Architecture without Limits: Guggenheim Turns 50


Another post on the theme of museums, with modern additions:

F.L. Wright’s Guggenheim museum in New York turns 50 this summer. It was a controversial design from the moment it was first conceived, and has been critiqued, celebrated, and emulated ever since, one of the icons of 20th-century architecture and museum design. It has been impeccably restored over the last few years, and an exhibit opens this weekend chronicling Wright’s career. See the Ouroussoff review “Architecture without Limits” in the NY Times. A fun feature is also the interactive panoramic image of the inside of the Guggenheim’s rotunda (Flash), which can get you dizzy. Wright’s career is a great example of someone who used architecture to do “research” on many different ideas in a very iterative process: each project pushing a bit further than the previous on similar themes.


3 Responses to “Architecture without Limits: Guggenheim Turns 50”

  1. 2009/05/15 at 3:13 pm

    I’ve never seen it so empty before.

    What’s interesting about the panoramic image is that, left on its own, the animation starts looking up, but then just loops around the ground floor, around and around, without returning up to the spiral. When people enter, the first thing they do (usually) is look up. The second thing they do is try to take a picture capturing that same view, and then they are politely told, “No photographs, please.” That view of the spiral is, ironically, the most static perception of the Guggenheim; as people move through it, you often can’t see them (because they follow the art, and the art is closer to the far wall than the inner edge). From the ground floor, your understanding of the open (but crowded) space around you is much more dynamic, from the start/stop motion of all the people queuing in line and exiting. And that, I think, is why the camera stays down there unless you force it upwards. It ISN’T very dizzying because your change in view happens so gradually, and the change isn’t the same type of change over and over again – different people wearing different things at different distances from you in different parts of the space are introduced slowly from your right, and at that constantly level view, you’re more aware of the people than the space itself.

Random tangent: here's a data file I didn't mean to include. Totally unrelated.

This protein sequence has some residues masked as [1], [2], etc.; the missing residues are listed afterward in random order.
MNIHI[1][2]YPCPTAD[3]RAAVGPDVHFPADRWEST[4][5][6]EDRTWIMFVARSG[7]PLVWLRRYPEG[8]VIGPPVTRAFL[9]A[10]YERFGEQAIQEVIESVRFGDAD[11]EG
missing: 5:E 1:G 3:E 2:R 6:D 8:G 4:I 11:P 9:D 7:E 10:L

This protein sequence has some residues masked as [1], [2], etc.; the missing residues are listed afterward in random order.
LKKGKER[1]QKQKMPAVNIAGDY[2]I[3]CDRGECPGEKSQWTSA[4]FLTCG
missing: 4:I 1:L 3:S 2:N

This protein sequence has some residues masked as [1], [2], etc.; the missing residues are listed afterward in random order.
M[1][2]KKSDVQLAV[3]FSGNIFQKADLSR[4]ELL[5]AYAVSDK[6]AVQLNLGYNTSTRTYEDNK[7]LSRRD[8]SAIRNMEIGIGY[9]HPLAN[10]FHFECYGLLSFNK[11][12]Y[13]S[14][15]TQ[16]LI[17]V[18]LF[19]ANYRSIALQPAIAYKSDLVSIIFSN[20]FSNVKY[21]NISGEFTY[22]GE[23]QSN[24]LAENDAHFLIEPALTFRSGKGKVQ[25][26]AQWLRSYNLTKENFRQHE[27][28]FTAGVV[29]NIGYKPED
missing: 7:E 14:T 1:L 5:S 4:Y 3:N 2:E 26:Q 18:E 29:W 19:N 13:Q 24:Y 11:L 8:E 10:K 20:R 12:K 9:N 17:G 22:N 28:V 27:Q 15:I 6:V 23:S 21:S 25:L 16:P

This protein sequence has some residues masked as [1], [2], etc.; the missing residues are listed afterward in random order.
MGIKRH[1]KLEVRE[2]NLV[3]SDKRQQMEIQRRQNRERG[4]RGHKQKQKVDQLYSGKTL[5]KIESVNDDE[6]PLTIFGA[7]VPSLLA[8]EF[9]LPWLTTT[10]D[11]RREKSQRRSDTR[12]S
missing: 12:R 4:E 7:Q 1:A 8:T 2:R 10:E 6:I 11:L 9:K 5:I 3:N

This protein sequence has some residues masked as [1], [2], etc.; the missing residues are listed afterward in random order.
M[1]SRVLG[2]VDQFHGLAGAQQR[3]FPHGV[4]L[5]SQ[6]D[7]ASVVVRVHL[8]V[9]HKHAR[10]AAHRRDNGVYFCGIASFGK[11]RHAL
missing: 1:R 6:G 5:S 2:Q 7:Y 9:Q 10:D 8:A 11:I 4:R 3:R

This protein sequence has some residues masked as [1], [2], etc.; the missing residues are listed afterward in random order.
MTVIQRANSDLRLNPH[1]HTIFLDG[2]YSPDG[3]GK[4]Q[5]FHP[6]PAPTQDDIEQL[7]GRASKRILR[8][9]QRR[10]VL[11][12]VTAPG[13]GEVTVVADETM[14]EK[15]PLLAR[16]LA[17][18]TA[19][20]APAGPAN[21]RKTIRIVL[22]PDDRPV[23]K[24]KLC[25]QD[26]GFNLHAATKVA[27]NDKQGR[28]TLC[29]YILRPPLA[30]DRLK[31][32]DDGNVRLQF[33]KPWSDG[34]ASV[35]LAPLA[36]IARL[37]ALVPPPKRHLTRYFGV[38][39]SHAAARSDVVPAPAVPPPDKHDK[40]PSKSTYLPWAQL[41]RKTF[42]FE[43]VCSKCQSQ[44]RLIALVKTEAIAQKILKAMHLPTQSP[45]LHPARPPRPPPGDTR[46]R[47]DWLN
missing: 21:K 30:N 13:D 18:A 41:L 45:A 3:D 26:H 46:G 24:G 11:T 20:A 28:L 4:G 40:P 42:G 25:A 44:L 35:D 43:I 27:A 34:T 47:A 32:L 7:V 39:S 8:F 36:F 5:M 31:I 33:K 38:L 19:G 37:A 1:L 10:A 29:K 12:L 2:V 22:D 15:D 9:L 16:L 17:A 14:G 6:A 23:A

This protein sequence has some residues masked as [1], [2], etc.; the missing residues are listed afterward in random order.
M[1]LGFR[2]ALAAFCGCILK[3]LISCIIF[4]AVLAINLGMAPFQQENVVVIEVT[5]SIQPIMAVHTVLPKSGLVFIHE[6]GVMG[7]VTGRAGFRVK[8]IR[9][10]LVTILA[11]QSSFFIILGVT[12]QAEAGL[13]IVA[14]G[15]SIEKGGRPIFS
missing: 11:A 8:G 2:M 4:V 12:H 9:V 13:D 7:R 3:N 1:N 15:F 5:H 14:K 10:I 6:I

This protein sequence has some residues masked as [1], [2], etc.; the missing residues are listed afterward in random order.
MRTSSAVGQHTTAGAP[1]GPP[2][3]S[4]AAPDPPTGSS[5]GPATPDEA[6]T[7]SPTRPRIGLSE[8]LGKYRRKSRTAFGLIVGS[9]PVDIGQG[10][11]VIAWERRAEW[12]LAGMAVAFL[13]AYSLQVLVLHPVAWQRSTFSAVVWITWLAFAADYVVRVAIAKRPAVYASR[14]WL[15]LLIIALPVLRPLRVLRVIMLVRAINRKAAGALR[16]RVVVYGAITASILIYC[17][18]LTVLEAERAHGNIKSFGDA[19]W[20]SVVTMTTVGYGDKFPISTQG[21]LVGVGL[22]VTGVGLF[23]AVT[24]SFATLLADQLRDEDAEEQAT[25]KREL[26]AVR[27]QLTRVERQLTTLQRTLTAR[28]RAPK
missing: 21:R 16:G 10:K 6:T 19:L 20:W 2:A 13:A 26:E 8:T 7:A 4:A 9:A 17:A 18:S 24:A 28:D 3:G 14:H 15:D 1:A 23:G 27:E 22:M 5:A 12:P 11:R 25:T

2. 2 gutschow
    2009/05/15 at 4:00 pm

    If you use the mouse, and interact, move it towards the lower edge of the screen, you CAN get the image to spin very fast, repetitively, both looking straight up and sideways, in various configurations; dizziness perhaps too strong a word, but certainly disorienting.

  3. 2009/05/15 at 4:58 pm

    I wasn’t saying it couldn’t be dizzying or interactive (because I think it certainly can be both) – I was just commenting on the way the script worked if left to its own accord.

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